Re: Code suggestion - List comprehension

Discussion in 'Python' started by Chris Angelico, Dec 12, 2013.

  1. On Fri, Dec 13, 2013 at 7:40 AM, Shyam Parimal Katti <> wrote:
    > A semi-colon in the string value indicates the termination of a sql query.
    > So the expected out come is a conversion to a list of valid sql queries:
    > ['drop table sample_table;', 'create table sample_test (col1 int);', 'select
    > col1 from sample_test;']


    Hmm. Just to clarify, does a semicolon _anywhere_ in the string
    terminate the query? If so, you have a problem of parsing, and the
    best thing to do is to enable multi-query processing on your database
    connection and send them all across. (You'd have to skip any
    semicolons inside quoted strings, for instance.) Your current code
    depends on the semi being at the end of one of the strings, which is a
    much safer proposition.

    If you really mean to split it anywhere, the easiest is to simply join
    the whole lot and then split on the semi:

    sample = ['drop table sample_table;', 'create table sample_test',
    '(col1 int);', 'select col1 from', ' sample_test;']
    pure_sqls = ''.join(sample).split(';')[:-1]

    Note that the last element from the split is NOT a valid query. If
    all's well, it should be an empty string (as it will be in this
    sample), but if it's not empty, it's a partial query. I don't know
    what you want to do with those; your code above will simply ignore
    them, so I've done the same here, applying the "trim off the last
    element" smiley operator [:-1] before assigning to pure_sqls.

    Parenthesis: I just asked the members of Threshold RPG what they
    thought [:-1] meant. 15 seconds after I asked, three responses came in
    almost simultaneously.

    Zeala: pothead smoking a roach
    Claudas: fallen jaw?
    Tharl: constipated, but happy.

    I don't know what that means for the OP's code. Somehow it doesn't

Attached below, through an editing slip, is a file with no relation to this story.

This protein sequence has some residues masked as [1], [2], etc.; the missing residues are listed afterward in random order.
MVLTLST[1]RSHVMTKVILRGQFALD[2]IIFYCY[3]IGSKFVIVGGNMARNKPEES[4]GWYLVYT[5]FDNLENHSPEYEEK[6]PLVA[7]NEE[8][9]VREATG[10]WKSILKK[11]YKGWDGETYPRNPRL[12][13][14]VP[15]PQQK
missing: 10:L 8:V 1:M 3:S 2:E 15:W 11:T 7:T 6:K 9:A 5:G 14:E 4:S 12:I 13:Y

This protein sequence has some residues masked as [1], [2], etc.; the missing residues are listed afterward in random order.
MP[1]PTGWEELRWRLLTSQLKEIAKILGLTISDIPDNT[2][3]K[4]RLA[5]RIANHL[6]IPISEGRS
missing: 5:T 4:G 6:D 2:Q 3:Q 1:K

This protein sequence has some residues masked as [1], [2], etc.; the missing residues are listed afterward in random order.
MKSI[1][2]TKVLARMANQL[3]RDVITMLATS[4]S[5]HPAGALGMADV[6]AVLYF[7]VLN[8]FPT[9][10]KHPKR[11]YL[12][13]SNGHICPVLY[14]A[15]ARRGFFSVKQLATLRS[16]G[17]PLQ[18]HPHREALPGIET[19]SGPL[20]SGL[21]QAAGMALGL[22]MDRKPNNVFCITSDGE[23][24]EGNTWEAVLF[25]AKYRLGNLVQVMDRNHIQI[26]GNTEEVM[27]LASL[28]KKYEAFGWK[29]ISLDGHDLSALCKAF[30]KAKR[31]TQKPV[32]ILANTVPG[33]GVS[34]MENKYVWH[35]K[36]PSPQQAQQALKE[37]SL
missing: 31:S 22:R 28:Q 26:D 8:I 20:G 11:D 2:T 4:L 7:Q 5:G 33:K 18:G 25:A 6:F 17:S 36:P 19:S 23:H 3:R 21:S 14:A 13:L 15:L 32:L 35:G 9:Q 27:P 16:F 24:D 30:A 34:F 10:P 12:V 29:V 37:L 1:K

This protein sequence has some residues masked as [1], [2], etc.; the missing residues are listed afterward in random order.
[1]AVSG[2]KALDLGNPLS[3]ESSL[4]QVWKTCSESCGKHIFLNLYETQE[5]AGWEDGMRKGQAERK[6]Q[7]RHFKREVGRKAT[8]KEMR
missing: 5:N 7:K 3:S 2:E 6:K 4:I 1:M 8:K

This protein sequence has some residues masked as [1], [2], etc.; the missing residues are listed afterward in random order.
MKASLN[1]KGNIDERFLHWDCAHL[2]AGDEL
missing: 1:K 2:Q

seem a good omen. End parenthesis.

    For what you're doing, a list comp isn't really appropriate. Broadly,
    a list comp should be creating zero or one elements from each element
    of the source list; what you're trying to do here is stitching things
    together, which requires state. You can't do that with a list comp.
    The best way is probably what you already have, but if you'd like it
    to be shorter, you need simply invent a split marker that can't
    possibly exist in your queries, and use that. Let's suppose "\0" can't
    ever occur (that's likely, given that you're working with SQL).

    sample = ['drop table sample_table;', 'create table sample_test',
    '(col1 int);', 'select col1 from', ' sample_test;']
    pure_sqls = [s.replace('\0','') for s in
    '\0'.join(sample+['']).split(';\0') if s!='']

    Assuming the exact sequence ";\0" never comes up in your text, this
    will work perfectly. You could change out the replace call to put a
    delimiter in, if that made sense:
    pure_sqls = [s.replace('\0',' ') for s in
    '\0'.join(sample+['']).split(';\0') if s!='']

    This is also a reasonable example of a filtered list comp, as it'll
    suppress any blank entries in the result. Whether this is better or
    worse than trimming off the last unit depends on how you want to treat
    text after the last semicolon.

    ChrisA
    Chris Angelico, Dec 12, 2013
    #1
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